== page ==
Another HIACMS collaborator is the University of Alaska Fairbanks, which will assist in integrating qualitative and quantitative methods to look at future strategies to support Arctic marine sustainability.
"As a partner in the HIACMS grant, we bring broad Arctic marine and coastal research experience to the team," said Lawson Brigham, distinguished professor of geography and Arctic policy at the University of Alaska Fairbanks. "We also have experience using scenarios or plausible futures tools applied to Arctic marine development."
"HIACMS is an inclusive international collaboration," said Frank Davis, director of NCEAS. "Our mission is to help advance interdisciplinary collaborative synthesis research, so NCEAS will lend its expertise in large-scale data analysis and informatics, as well as the logistical support and meeting facilities required by the HIACMS team."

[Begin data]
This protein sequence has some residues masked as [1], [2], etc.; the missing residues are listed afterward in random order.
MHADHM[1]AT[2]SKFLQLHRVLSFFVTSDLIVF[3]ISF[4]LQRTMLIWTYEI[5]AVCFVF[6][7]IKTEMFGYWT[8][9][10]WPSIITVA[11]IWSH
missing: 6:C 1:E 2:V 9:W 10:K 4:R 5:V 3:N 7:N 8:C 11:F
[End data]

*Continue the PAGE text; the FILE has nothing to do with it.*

The project will involve marine spatial planning on a pan-Arctic scale, while also focusing more specifically on three coastal-marine areas: Bering Strait-Chukchi and Beaufort Seas (United States, Russia and Canada), Barents Sea (Norway and Russia) and West Greenland (Denmark/Greenland and Canada). These areas have been selected because they are hot spots involving transboundary issues, impacts, or resources that are of special interest to Arctic stakeholders (states and indigenous peoples) as well as various corporations and non-governmental organizations (e.g., commercial shippers, oil and gas developers, fishing companies, tour ship operators, organizations protecting biodiversity).
These three areas are experiencing increased maritime traffic and offshore hydrocarbon exploration and development and are also of great importance for indigenous users of marine resources. Most importantly, they feature socio-ecological systems in which anthropogenic impacts will increase dramatically in the future. Governance in these hot spots is a high priority but is hampered by fragmented coastal-state jurisdiction and international governance arrangements that are not adequate to ensure sustainable development.